A guide for parents and caregivers on fever
What is a fever?
A fever is when the body’s temperature is higher than normal. In children under two years, a fever is a temperature greater than or equal to 100.4°F. In children above that age, a fever is a temperature more than 101°F.
What you need to know
Fever is the body’s natural response to an illness. When the body is warmer, bacteria and viruses are less likely to thrive. Fever also activates the immune system.
How you can help
In treating a child with a fever:
Encourage your child to drink more fluids. Water is best, but Pedialyte or watered-down juice can encourage more intake.
Dress them in loose-fitting clothing
Apply a cool compress to their forehead
Can give a lukewarm bath, never a cold bath.
If your child has a fever and is fussy or complaining of not feeling well, it’s best to give them a fever reducer, such as ibuprofen or Tylenol. Be aware that ibuprofen should only be given to children 6 months and older. Tylenol is safe for all ages.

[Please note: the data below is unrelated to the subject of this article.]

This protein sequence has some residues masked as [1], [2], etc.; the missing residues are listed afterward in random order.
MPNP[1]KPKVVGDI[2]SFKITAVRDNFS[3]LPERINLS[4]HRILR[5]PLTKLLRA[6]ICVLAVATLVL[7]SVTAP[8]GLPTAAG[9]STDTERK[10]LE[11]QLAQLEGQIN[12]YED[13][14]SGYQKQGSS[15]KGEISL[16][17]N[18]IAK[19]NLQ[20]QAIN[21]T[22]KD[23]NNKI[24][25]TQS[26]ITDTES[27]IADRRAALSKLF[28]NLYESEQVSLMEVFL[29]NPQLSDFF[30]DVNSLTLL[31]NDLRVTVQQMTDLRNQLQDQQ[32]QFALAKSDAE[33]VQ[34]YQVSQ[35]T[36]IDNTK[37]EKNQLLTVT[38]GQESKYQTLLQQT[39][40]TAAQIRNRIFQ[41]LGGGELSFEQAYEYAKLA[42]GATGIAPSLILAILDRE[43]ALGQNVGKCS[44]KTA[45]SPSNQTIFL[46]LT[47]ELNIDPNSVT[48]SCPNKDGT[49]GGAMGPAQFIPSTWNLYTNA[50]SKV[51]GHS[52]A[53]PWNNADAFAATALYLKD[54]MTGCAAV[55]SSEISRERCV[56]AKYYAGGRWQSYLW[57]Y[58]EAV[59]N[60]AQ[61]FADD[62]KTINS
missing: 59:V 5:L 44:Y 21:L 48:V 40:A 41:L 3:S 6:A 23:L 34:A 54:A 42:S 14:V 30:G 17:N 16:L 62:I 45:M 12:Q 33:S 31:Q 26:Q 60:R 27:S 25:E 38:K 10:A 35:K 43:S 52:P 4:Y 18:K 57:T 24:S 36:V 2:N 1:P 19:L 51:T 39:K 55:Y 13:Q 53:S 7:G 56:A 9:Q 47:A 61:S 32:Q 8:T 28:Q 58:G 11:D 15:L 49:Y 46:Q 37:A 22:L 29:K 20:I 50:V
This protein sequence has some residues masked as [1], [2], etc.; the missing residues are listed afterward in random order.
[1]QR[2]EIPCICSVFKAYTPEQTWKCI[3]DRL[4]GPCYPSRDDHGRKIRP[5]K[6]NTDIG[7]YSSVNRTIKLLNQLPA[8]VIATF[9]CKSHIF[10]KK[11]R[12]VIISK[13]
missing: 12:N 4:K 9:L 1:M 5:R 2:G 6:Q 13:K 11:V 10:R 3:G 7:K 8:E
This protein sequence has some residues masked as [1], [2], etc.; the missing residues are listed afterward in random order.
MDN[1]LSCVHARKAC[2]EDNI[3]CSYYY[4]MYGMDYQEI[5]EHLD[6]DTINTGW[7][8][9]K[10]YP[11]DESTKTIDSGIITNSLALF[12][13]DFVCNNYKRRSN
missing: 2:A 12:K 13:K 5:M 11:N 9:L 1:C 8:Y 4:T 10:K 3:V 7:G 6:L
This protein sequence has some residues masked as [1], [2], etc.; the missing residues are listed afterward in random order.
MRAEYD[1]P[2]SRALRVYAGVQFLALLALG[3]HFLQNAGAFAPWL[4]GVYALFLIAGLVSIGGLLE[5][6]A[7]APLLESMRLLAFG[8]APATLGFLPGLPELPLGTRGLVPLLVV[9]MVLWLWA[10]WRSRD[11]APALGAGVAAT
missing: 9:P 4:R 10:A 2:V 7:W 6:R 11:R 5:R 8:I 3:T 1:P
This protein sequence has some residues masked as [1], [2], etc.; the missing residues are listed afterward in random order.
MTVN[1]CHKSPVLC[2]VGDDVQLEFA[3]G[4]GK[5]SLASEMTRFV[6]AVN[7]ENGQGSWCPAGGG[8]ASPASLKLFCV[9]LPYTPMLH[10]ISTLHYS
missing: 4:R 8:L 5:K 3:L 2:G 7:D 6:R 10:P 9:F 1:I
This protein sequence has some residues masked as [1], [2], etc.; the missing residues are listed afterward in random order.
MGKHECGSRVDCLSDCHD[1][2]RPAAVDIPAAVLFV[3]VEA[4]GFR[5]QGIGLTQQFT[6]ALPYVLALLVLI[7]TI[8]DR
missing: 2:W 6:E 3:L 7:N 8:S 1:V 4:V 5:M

For a child that has a fever and is complaining about being uncomfortable, there are some things you can do to help them feel better.
When to contact your doctor
In some instances, a fever requires medical attention. You’ll want to contact your doctor if:
Your child is highly lethargic
Your child has had a fever for 2-3 days
Your child has a temperature of 105, especially if they are inconsolable or very ill-appearing
A fever of 100.4°F in a child younger than 2 months should be taken to the emergency room immediately.